I have news for you. Life sucks sometimes.
Being able to cope with your emotions and gain resilience is a basic life skill that nobody can teach you.
Actually, they try. They really tried.
Probably your parents, friends, relatives, teachers, adults in general would tell you that when something bad happens; you need to be strong, you have to move on, learn from your mistakes and failures, and blah blah blah.
We know all of that in theory, in paper, in words, but it's easier said than done.
Have you ever wonder why people get addicted to so many things? People get addicted to drugs, to bad relationships, to food, alcohol, sex, video games.
Many times people get bad addictions because they just don't know how to cope with the bad situations that life throws to us sometimes. They feel sad and depressed and they turn to anything that make them feel better. We are so susceptible to do that.
You need to be able to cope with life, when it sucks.
To develop a strategy that works for you.
You also need to be able to understand and digest that not because you work so hard for something, you are entitled to get it. Life is not fair. You will lose things that you worked so hard to get. You will think it is not fair. And it probably isn't. But shit happens. Best thing you can do, it's cry if you need to; but then move on; keep the good work and move to the next stage. Do not enter the whining and pity party, the only thing you will get out of that is time waste and chances are you'll end up feeling worse.

5. Get a thicker skin and a tender heart.
Honestly, I don't remember where I read that. It is very accurate.
You need (in case you haven't developed yet) a thick skin and a tender heart.
Sometimes people are going to say things or make comments or act in a way you didn't like.
Sometimes, you might even find people saying nasty things just with the intention to offend you or get into your skin.
Do not let that happen. Move on and away from nasty comments. You will need to learn that there are some things that are not worth your attention.
I will leave here a paragraph from The subtle art of not giving a *uck by Mark Manson, that perfectly illustrates the point.

"You're going to die one day. I know that's kind of obvious, but I just wanted to remind you in case you'd forgotten. And in the short amount of time between here and there, you have a limited number of f---s to give. Very few, in fact. And if you go around giving a f--- about everything and everyone without conscious thought or choice – well, then you're going to get f---ed"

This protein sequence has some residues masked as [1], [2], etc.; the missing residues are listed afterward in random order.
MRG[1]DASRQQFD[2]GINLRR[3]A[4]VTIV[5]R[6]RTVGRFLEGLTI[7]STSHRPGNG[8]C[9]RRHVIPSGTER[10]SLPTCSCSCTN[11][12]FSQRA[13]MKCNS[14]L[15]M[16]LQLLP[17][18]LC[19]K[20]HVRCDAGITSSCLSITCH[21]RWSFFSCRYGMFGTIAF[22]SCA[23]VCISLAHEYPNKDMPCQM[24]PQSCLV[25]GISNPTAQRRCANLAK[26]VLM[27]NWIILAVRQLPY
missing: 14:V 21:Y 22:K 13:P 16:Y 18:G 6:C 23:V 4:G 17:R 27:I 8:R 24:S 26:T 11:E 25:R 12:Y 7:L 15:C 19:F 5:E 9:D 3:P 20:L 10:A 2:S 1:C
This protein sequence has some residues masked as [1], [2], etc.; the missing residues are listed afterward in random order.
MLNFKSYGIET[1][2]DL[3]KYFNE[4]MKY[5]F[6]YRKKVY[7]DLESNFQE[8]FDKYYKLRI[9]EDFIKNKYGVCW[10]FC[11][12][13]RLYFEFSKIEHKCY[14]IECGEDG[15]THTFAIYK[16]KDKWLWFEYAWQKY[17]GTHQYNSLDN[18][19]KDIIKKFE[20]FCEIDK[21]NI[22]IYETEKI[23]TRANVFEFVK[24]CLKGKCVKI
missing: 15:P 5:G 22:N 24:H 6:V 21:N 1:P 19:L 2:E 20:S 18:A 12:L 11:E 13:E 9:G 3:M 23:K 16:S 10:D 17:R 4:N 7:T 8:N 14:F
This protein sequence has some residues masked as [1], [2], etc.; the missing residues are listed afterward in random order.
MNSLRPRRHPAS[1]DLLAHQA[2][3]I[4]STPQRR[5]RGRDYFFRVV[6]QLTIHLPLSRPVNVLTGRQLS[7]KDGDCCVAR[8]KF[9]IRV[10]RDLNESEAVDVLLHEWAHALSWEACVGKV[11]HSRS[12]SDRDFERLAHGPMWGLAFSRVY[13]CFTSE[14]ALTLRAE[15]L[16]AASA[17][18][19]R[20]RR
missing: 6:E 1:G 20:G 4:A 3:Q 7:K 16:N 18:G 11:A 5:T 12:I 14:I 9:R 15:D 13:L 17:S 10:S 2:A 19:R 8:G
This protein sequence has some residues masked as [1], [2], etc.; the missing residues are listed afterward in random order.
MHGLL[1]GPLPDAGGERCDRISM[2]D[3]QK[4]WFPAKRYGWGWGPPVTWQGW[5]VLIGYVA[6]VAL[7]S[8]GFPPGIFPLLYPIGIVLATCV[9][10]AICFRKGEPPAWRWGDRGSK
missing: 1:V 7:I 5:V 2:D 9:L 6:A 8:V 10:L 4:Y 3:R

6. Define your values and answers to very important questions in life.
What is success for you? What is your vision of a life that is worth living?
How do you want your life to be at 30, 40, 60, 80.. ?
It is ironic to me that sometimes we have time to spend on social media or to watch the last season of a random Netflix series; than answering the most important questions concerning our life.
Your twenties are a great time to develop your personal statement, to focus in the values that you want to center your life.
Your personal statement will change over time, for sure. But it is very useful to have a starting point and it helps to have a sense of direction.
You don't have to center your life in the same core values that your parents did, you might have a different perspective and approach to life, and that is worth to discover.

7. Be aware of the value of your time and the content you consume.
Life is all about stages. I remember when I was a teenager I was an avid reader. I liked fiction novels back then.
Once I tried to read a book about science and I got bored. It wasn't the right time for me.
Years later, after I graduated college, I took the same book and I read it. It was amazing. It helped me to understand that we change, our hobbies change and that is ok.
So, I am not going to say cut all the social media time or video games, but be critical about how you spend your time.
Whatever you learn today will compound over time and might get you huge benefits in the future.
Your twenties are the best time to learn new skills. Use your time wisely.